Development Ended.
Crew
1

Production
0
UNITS


National flag of the United States United States (cancelled)
(OPERATORS list includes past, present, and future operators when applicable)
Air-to-Air Combat, Fighter
General ability to actively engage other aircraft of similar form and function, typically through guns, missiles, and/or aerial rockets.
Interception
Ability to intercept inbound aerial threats by way of high-performance, typically speed and rate-of-climb.
Special-Mission: Anti-Ship
Equipped to search, track, and engage enemy surface elements through visual acquisition, radar support, and onboard weaponry.
Maritime / Navy
Land-based or shipborne capability for operating over-water in various maritime-related roles while supported by allied naval surface elements.
X-Plane (Developmental, Prototype, Technology Demonstrator)
Aircraft developed for the role of prototyping, technology demonstration, or research / data collection.


ARMORING
Survivability enhanced by armor allocated to protect pilot / crewspaces and / or critical operating systems.
MULTI-ENGINE
Incorporates two or more engines, enhancing survivability and / or performance.
WING SWEEPBACK
Mainplanes, or leading edges, features swept-back lines for enhanced high-speed performance and handling.
FOLDING WING(S)
Mainplanes are designed to fold, improving storage on land and at sea.
HIGH-SPEED PERFORMANCE
Can accelerate to higher speeds than average aircraft of its time.
HIGH-ALTITUDE PERFORMANCE
Can reach and operate at higher altitudes than average aircraft of its time.
EXTENDED RANGE PERFORMANCE
Capability to travel considerable distances through onboard fuel stores.
SUPER PERFORMANCE
Design covers the three all-important performance categories of speed, altitude, and range.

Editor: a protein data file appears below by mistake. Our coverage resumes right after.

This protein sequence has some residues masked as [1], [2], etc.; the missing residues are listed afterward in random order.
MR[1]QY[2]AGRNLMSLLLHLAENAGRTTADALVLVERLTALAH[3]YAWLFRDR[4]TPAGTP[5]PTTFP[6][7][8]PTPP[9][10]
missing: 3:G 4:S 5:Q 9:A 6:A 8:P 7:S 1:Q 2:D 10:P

MARITIME OPERATION
Ability to operate over ocean in addition to surviving the special rigors of the maritime environment.
PILOT / CREW EJECTION SYSTEM
Assisted process of allowing its pilot and / or crew to eject in the event of an airborne emergency.
CREWSPACE PRESSURIZATION
Supports pressurization required at higher operating altitudes for crew survival.
ENCLOSED CREWSPACE(S)
Features partially- or wholly-enclosed crew workspaces.
RETRACTABLE UNDERCARRIAGE
Features retracting / retractable undercarriage to preserve aerodynamic efficiency.


Length
44.5 ft
(13.55 m)
Width/Span
34.9 ft
(10.65 m)
Empty Wgt
16,998 lb
(7,710 kg)
MTOW
21,738 lb
(9,860 kg)
Wgt Diff
+4,740 lb
(+2,150 kg)
(Showcased structural values pertain to the base Lockheed L-169 production variant)
monoplane / mid-mounted / delta, tailed
Monoplane
Design utilizes a single primary wing mainplane; this represent the most popular mainplane arrangement.
Mid-Mounted
Mainplanes are mounted along the midway point of the sides of the fuselage.
Delta, Tailed
The delta planform features a conventional tailplane arrangement which enhances control.
(Structural descriptors pertain to the base Lockheed L-169 production variant)
Installed: ORIGINAL: 2 x Westinghouse 24C turbojet engines of unknown thrust output.
Max Speed
739 mph
(1,190 kph | 643 kts)
Cruise Speed
553 mph
(890 kph | 481 kts)
Max. Speed Diff
+186 mph
(+300 kph | 162 kts)
Ceiling
44,997 ft
(13,715 m | 9 mi)
Range
969 mi
(1,560 km | 2,889 nm)
Rate-of-Climb
11,900 ft/min
(3,627 m/min)


♦ MACH Regime (Sonic)
Sub
Trans
Super
Hyper
HiHyper
ReEntry
RANGES (MPH) Subsonic: <614mph | Transonic: 614-921 | Supersonic: 921-3836 | Hypersonic: 3836-7673 | Hi-Hypersonic: 7673-19180 | Reentry: >19030


(Showcased performance specifications pertain to the base Lockheed L-169 production variant. Performance specifications showcased above are subject to environmental factors as well as aircraft configuration. Estimates are made when Real Data not available. Compare this aircraft entry against any other in our database or View aircraft by powerplant type)
PROPOSED:
6 x 20mm automatic cannons fitted under the nose or in the wing leading edges.


Supported Types


Graphical image of an aircraft automatic cannon


(Not all ordnance types may be represented in the showcase above)
Hardpoint Mountings: 0


L-169 - Base Project Designation.